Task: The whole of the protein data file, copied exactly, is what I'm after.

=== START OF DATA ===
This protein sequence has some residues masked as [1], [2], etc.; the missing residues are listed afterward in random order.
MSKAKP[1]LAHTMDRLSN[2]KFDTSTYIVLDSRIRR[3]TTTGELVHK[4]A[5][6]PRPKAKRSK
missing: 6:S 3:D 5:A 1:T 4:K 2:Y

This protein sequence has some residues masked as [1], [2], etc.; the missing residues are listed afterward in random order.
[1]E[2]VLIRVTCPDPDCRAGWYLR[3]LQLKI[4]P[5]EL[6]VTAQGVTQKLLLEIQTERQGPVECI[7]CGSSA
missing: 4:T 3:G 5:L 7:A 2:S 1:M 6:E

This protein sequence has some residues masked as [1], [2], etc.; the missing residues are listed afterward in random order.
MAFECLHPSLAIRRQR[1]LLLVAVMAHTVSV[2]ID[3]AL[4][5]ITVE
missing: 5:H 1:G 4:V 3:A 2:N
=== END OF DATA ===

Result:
This protein sequence has some residues masked as [1], [2], etc.; the missing residues are listed afterward in random order.
MSKAKP[1]LAHTMDRLSN[2]KFDTSTYIVLDSRIRR[3]TTTGELVHK[4]A[5][6]PRPKAKRSK
missing: 6:S 3:D 5:A 1:T 4:K 2:Y

This protein sequence has some residues masked as [1], [2], etc.; the missing residues are listed afterward in random order.
[1]E[2]VLIRVTCPDPDCRAGWYLR[3]LQLKI[4]P[5]EL[6]VTAQGVTQKLLLEIQTERQGPVECI[7]CGSSA
missing: 4:T 3:G 5:L 7:A 2:S 1:M 6:E

This protein sequence has some residues masked as [1], [2], etc.; the missing residues are listed afterward in random order.
MAFECLHPSLAIRRQR[1]LLLVAVMAHTVSV[2]ID[3]AL[4][5]ITVE
missing: 5:H 1:G 4:V 3:A 2:N